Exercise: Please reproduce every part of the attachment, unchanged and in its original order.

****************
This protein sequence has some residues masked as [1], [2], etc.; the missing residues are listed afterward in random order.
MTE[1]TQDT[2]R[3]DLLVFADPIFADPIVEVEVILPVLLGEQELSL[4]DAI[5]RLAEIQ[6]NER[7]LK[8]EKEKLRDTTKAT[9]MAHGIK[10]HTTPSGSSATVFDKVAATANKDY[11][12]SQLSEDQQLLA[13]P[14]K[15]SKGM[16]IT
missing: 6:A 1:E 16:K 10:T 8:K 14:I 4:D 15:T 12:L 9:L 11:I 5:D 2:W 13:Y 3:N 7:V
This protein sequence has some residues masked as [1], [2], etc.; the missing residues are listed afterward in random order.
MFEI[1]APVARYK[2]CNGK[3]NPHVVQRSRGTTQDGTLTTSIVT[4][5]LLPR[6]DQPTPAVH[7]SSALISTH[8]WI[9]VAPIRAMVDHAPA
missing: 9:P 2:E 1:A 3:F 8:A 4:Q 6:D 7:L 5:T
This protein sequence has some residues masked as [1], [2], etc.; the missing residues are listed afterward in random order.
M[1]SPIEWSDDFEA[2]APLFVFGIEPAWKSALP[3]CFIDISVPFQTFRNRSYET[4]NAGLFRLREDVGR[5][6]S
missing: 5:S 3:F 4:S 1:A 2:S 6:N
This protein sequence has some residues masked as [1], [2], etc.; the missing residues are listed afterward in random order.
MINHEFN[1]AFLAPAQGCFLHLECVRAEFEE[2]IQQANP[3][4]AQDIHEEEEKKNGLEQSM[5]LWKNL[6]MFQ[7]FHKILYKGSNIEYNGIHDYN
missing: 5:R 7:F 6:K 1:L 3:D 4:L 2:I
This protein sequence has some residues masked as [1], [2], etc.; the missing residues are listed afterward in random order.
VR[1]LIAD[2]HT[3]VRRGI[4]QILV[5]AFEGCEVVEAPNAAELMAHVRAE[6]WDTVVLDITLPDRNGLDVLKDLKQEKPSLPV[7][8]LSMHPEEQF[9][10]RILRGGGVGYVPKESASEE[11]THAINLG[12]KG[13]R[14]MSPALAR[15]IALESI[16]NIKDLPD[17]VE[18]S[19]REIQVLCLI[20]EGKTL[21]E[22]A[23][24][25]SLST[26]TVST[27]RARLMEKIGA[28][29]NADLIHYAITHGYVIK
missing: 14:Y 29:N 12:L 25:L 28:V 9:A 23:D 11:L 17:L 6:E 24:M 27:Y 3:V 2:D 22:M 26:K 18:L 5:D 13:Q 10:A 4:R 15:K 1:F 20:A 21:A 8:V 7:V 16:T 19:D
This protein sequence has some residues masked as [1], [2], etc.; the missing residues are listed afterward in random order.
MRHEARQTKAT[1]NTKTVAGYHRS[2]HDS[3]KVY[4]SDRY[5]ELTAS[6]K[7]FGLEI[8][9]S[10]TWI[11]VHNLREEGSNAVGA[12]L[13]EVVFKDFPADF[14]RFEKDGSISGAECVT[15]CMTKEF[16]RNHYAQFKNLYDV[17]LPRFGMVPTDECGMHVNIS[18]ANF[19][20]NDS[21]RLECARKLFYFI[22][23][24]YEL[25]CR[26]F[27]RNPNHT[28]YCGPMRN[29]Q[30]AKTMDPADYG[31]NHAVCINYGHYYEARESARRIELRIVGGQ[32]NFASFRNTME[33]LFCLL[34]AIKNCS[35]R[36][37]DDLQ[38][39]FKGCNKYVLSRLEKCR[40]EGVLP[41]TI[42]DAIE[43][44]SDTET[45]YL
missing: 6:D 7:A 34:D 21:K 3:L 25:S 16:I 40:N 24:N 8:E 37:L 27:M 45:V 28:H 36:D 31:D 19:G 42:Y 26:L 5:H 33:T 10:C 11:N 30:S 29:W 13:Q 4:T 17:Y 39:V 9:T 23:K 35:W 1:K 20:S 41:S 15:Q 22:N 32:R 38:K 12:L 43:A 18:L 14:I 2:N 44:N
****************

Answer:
This protein sequence has some residues masked as [1], [2], etc.; the missing residues are listed afterward in random order.
MTE[1]TQDT[2]R[3]DLLVFADPIFADPIVEVEVILPVLLGEQELSL[4]DAI[5]RLAEIQ[6]NER[7]LK[8]EKEKLRDTTKAT[9]MAHGIK[10]HTTPSGSSATVFDKVAATANKDY[11][12]SQLSEDQQLLA[13]P[14]K[15]SKGM[16]IT
missing: 6:A 1:E 16:K 10:T 8:K 14:I 4:D 15:T 12:L 9:L 11:I 5:D 2:W 13:Y 3:N 7:V
This protein sequence has some residues masked as [1], [2], etc.; the missing residues are listed afterward in random order.
MFEI[1]APVARYK[2]CNGK[3]NPHVVQRSRGTTQDGTLTTSIVT[4][5]LLPR[6]DQPTPAVH[7]SSALISTH[8]WI[9]VAPIRAMVDHAPA
missing: 9:P 2:E 1:A 3:F 8:A 4:Q 6:D 7:L 5:T
This protein sequence has some residues masked as [1], [2], etc.; the missing residues are listed afterward in random order.
M[1]SPIEWSDDFEA[2]APLFVFGIEPAWKSALP[3]CFIDISVPFQTFRNRSYET[4]NAGLFRLREDVGR[5][6]S
missing: 5:S 3:F 4:S 1:A 2:S 6:N
This protein sequence has some residues masked as [1], [2], etc.; the missing residues are listed afterward in random order.
MINHEFN[1]AFLAPAQGCFLHLECVRAEFEE[2]IQQANP[3][4]AQDIHEEEEKKNGLEQSM[5]LWKNL[6]MFQ[7]FHKILYKGSNIEYNGIHDYN
missing: 5:R 7:F 6:K 1:L 3:D 4:L 2:I
This protein sequence has some residues masked as [1], [2], etc.; the missing residues are listed afterward in random order.
VR[1]LIAD[2]HT[3]VRRGI[4]QILV[5]AFEGCEVVEAPNAAELMAHVRAE[6]WDTVVLDITLPDRNGLDVLKDLKQEKPSLPV[7][8]LSMHPEEQF[9][10]RILRGGGVGYVPKESASEE[11]THAINLG[12]KG[13]R[14]MSPALAR[15]IALESI[16]NIKDLPD[17]VE[18]S[19]REIQVLCLI[20]EGKTL[21]E[22]A[23][24][25]SLST[26]TVST[27]RARLMEKIGA[28][29]NADLIHYAITHGYVIK
missing: 14:Y 29:N 12:L 25:L 28:V 9:A 23:D 11:L 17:L 6:E 24:M 27:Y 3:V 2:D 22:M 26:K 18:L 5:D 13:Q 10:A 4:R 15:K 1:F 20:A 21:A 8:V 7:V 16:T 19:D
This protein sequence has some residues masked as [1], [2], etc.; the missing residues are listed afterward in random order.
MRHEARQTKAT[1]NTKTVAGYHRS[2]HDS[3]KVY[4]SDRY[5]ELTAS[6]K[7]FGLEI[8][9]S[10]TWI[11]VHNLREEGSNAVGA[12]L[13]EVVFKDFPADF[14]RFEKDGSISGAECVT[15]CMTKEF[16]RNHYAQFKNLYDV[17]LPRFGMVPTDECGMHVNIS[18]ANF[19][20]NDS[21]RLECARKLFYFI[22][23][24]YEL[25]CR[26]F[27]RNPNHT[28]YCGPMRN[29]Q[30]AKTMDPADYG[31]NHAVCINYGHYYEARESARRIELRIVGGQ[32]NFASFRNTME[33]LFCLL[34]AIKNCS[35]R[36][37]DDLQ[38][39]FKGCNKYVLSRLEKCR[40]EGVLP[41]TI[42]DAIE[43][44]SDTET[45]YL
missing: 6:D 7:A 34:D 21:K 3:L 25:S 16:I 40:N 24:N 8:E 37:L 27:M 45:V 28:H 36:D 31:D 19:G 42:Y 26:L 5:H 33:T 10:C 11:N 30:S 29:W 13:Q 4:T 17:Y 39:V 9:T 23:K 35:W 1:K 20:S 41:S 15:Q 22:N 32:R 38:K 12:L 43:A 18:L 14:I 2:N 44:N